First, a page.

Mapping of Nematode Resistance in Hexaploid Sweetpotato Using an Next-Generation Sequencing-Based Association Study

Nozomi Obata, Hiroaki Tabuchi, Miyu Kurihara, Eiji Yamamoto, Kenta Shirasawa, Yuki Monden

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1 Citation (Scopus)


The southern root-knot nematode (SRKN; Meloidogyne incognita) is a typical parasitic nematode that affects sweetpotato [Ipomoea batatas (L.) Lam.], causing a significant decrease in crop yield and commercial value. In Japan, the SRKN is classified into 10 races: SP1–SP5, SP6-1, SP6-2, and SP7–SP9, with the dominant race differing according to the cultivation area. Soil insecticides have previously been used to reduce the soil density of SRKNs; however, this practice is both costly and labor intensive. Therefore, the development of SRKN-resistant sweetpotato lines and cultivars is necessary. However, due to the complexity of polyploid inheritance and the highly heterogeneous genomic composition of sweetpotato, genetic information and research for this species are significantly lacking compared to those for other major diploid crop species. In this study, we utilized the recently developed genome-wide association approach, which uses multiple-dose markers to assess autopolyploid species. We performed an association analysis to investigate resistance toward SRKN-SP2, which is the major race in areas with high sweetpotato production in Japan. The segregation ratio of resistant and susceptible lines in the F1 mapping population derived from the resistant “J-Red” and susceptible “Choshu” cultivars was fitted to 1: 3, suggesting that resistance to SP2 may be regulated by two loci present in the simplex. By aligning the double digest restriction-site associated DNA sequencing reads to the published Ipomoea trifida reference sequence, 46,982 single nucleotide polymorphisms (SNPs) were identified (sequencing depth > 200). The association study yielded its highest peak on chromosome 7 (Chr07) and second highest peak on chromosome 3 (Chr03), presenting as a single-dose in both loci. Selective DNA markers were developed to screen for resistant plants using the SNPs identified on Chr03 and Chr07. Our results showed that SRKN-SP2-resistant plants were selected with a probability of approximately 70% when combining the two selective DNA markers. This study serves as a model for the identification of genomic regions that control agricultural traits and the elucidation of their effects, and is expected to greatly advance marker-assisted breeding and association studies in polyploid crop species.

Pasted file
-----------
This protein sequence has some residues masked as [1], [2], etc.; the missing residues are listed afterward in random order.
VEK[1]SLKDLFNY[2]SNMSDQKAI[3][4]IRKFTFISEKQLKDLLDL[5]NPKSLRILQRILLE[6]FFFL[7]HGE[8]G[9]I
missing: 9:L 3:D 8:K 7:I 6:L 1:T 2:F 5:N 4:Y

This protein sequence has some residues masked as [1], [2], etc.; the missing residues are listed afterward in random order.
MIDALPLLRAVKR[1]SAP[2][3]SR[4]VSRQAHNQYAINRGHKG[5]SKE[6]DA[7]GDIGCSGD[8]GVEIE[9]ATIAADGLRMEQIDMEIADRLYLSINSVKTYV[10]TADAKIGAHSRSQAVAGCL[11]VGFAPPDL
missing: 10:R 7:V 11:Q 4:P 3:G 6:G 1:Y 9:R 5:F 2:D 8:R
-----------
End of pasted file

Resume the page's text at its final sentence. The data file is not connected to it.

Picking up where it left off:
Original languageEnglish
Article number858747
JournalFrontiers in Plant Science
Publication statusPublished - Mar 18 2022


  • association study
  • breeding
  • nematode
  • polyploidy
  • resistant cultivar
  • sweetpotato

ASJC Scopus subject areas

  • Plant Science


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